California Supreme Court Expands FEHA’s Definition of “Employer” to Include Business-Entity Agents
The Fair Employment and Housing Act (the “FEHA”) bars “employers” from discriminating against applicants and employees because of protected characteristics. Under the FEHA, “‘Employer’ includes any person regularly employing five or more persons, or any person acting as an agent of an employer, directly or indirectly….” (Gov. Code § 12926(d).) Recently, in Raines v. U.S. Healthworks Medical Group, the California Supreme Court held that a business-entity agent of an employer can be liable for employment discrimination under the FEHA when the business-entity agent has at least five employees and carries out FEHA-regulated activities on behalf of an employer. Below is a summary of Raines and its impact on employers and their business-entity agents.
Plaintiffs Kristina Raines and Darrick Figg filed a putative class action lawsuit alleging that they received offers of employment conditioned on successful completion of pre-employment medical screenings conducted by defendant U.S. Healthworks Medical Group (“USHW”), who was acting as an agent of plaintiffs’ prospective employers. Plaintiffs alleged that as part of its medical screenings, USHW required job applicants to complete a written health history questionnaire that included numerous questions having no bearing on the applicant’s ability to perform job-related functions. In addition, the questionnaire asked whether the job applicant was pregnant, sought information regarding medications, and required the job applicant to disclose prior job-related injuries and illnesses.
Raines received an offer of employment as a food service aide from Front Porch Communities and Services (“Front Porch”) conditioned on her passing a pre-employment medical screening conducted by USHW. Raines alleged that after she declined to answer the question about the date of her last menstrual period, USHW terminated the exam, and Front Porch subsequently revoked its offer of employment. Figg claimed that he received an offer from the San Ramon Valley Fire Protection District conditioned on his passing the pre-employment medical screening conducted by USHW. Unlike Raines, Figg answered all the questions, successfully passed the screening, and was hired for the position.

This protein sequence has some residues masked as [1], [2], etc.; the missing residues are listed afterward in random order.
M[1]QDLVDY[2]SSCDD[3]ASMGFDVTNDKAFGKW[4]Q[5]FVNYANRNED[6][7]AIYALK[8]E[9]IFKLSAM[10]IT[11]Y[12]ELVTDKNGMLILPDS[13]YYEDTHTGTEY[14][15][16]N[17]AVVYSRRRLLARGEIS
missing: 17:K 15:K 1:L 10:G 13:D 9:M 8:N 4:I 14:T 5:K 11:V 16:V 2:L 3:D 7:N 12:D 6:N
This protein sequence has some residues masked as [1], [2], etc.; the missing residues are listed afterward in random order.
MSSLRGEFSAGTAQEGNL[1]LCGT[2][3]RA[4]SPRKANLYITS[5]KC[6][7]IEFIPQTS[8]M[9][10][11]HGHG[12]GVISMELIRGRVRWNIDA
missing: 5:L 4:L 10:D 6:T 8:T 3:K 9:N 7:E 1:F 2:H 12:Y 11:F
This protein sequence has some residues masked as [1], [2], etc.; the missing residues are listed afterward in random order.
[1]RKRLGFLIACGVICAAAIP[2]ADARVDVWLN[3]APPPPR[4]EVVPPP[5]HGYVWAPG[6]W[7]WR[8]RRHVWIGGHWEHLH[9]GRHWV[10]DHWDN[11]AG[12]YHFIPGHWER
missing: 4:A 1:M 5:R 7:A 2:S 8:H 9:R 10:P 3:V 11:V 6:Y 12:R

Plaintiffs’ class action lawsuit was originally filed in state court, but later removed by the defendants to federal court. The federal district court dismissed USHW from the lawsuit on the ground that, as an agent of plaintiffs’ employers, it could not be held directly liable for plaintiffs’ alleged FEHA violations. Plaintiffs appealed the dismissal, and the United States Court of Appeals for the Ninth Circuit asked the California Supreme Court to answer the following question:
“Does California’s Fair Employment and Housing Act, which defines ‘employer’ to include ‘any person acting as an agent of an employer,’ Cal. Gov’t Code § 12926(d), permit a business entity acting as an agent of an employer to be held directly liable for employment discrimination?”
California Supreme Court Decision
In Raines, the California Supreme Court found that the plain meaning and legislative history of Section 12926(d), as well as federal anti-discrimination laws and public policy considerations, support its conclusion that the FEHA can impose direct liability on a business-entity agent of an employer for FEHA-regulated activities taken against the employer’s employees.
First, the Court found that the natural reading of Section 12926(d) requires that a “person acting as an agent of an employer” is itself an employer for purposes of the FEHA, since the word “includes” must be intended to broaden the scope of the term “employer.” This interpretation is also supported by the fact that partnerships, associations, corporations, and limited liability companies are included within the FEHA’s definition of “person.” (See Gov. Code § 12925(d).)